|Name of Company||Country of Origin/ Exchange Traded||Sector||Stock Price|
|GAIL (INDIA) LTD||India/
|Utilities – Utilities – Regulated – Utilities – Regulated Gas||INR366.15|
|@ 25 Jul 2018|
|COMPANY PROFILE||GAIL (India) Ltd is engaged in exploration, production, processing, transmission, distribution and marketing of natural gas value chain and related services. It is also engaged in manufacturing of petrochemicals and LPG and other Liquid Hydrocarbons.
GAIL (India) Ltd is an Indian natural gas processing and distribution company of whom the Government of India owns a majority of shares. GAIL India’s core business is the sale and transmission of both natural gas and a variety of LPGs, or liquefied petroleum gases. The company segments its operations into Natural Gas Marketing, Transmission, Petrochemicals, LPG and Other Liquid Hydrocarbon Production, and Exploration and Production businesses. GAIL India derives the vast majority of its revenue from its Natural Gas Marketing division. The sale of natural gas to industrial customers, such as power plants and fertilizer manufacturers, represent this unit’s primary revenue stream. The company controls a majority of India’s consumption and transmission market share.
|Stock Valuation Below|
|Price to Earnings, Price to Sales and Price to Cash Flow ratios all value a company based on what it is generating (i.e. profits, sales or cash flow). Price to Book ratio is different in that it values a company based on what it owns (i.e. its net assets). This is usually a suitable valuation indicator for a financial institution, which frequently revalues its assets and liabilities, or a company with huge asset base e.g. utilities company.|
|At the price of INR366.15 as at 25 Jul 2018, Gail (India) Ltd is trading at a Price to Book Ratio of 2.0 times current book value. This is a 17% premium to its historical average Price to Book Ratio of 1.7 times.|
|Is the stock overvalued? One should not just look at one indicator to determine the fair value of a stock.|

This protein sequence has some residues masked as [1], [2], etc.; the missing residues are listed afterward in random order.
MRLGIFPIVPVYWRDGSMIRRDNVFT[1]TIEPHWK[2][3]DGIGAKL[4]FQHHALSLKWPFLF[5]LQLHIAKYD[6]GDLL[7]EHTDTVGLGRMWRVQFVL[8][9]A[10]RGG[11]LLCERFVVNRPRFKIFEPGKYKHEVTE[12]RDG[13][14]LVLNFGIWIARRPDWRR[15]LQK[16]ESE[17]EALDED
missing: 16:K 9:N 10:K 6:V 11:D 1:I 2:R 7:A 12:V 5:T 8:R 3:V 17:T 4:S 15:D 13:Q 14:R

|ProThinker believes in using a combination of valuation methods to decide whether a stock is over or undervalued? The five ratios we use are Price to Earnings, Price to Sales, Price to Cash Flow, Price to Book and Dividend Yield. We use multiple methods to value a stock because each has its benefits as well as shortcomings. Price to Earnings and Price to Cash Flow Ratios relate stock price to profitability but are meaningless when the comany has negative earnings or cash flows. Price to Sales Ratio is more stable because sales are never negative. However, this does not tell us whether the company is able to sell profitably. Price to Book Ratio gives us an indication as to how much we are paying for the company’s assets but it is not directly related to the company’s profitability. Dividend Yield cannot be used for companies that are paying little to no dividends.|
|While it is important to value stocks based on multiple valuation methods, this often leads to differing views on valuation. One indicator may suggest that a stock is overvalued while another suggest that it is undervalued. This does not help an investor who needs to make a definite decision whether to buy, hold or sell the stock. That is why we advocate the use of a Composite Valuation Indicator, which is derived from the best combination of the five indicators above. A Composite Valuation Indicator will give you ONE conclusion on whether a stock is under or over valued.|
|To find out more about our valuation methodology, click here.|
|Source of Data: Charts are from ProThinker Stock Report. Company description, historical financial statements data and price data are from gurufocus.com. Estimates are from gurufocus and/or 4-traders.com – Thomson Reuters.|
|Disclaimer: This report is for information purposes only and should not be considered a solicitation to buy or sell any security. Neither ProThinker nor any other party guarantees its accuracy or makes warranties regarding results from its usage. Redistribution is prohibited without the express written consent of ProThinker. Copyright(c) 2018. All rights reserved.|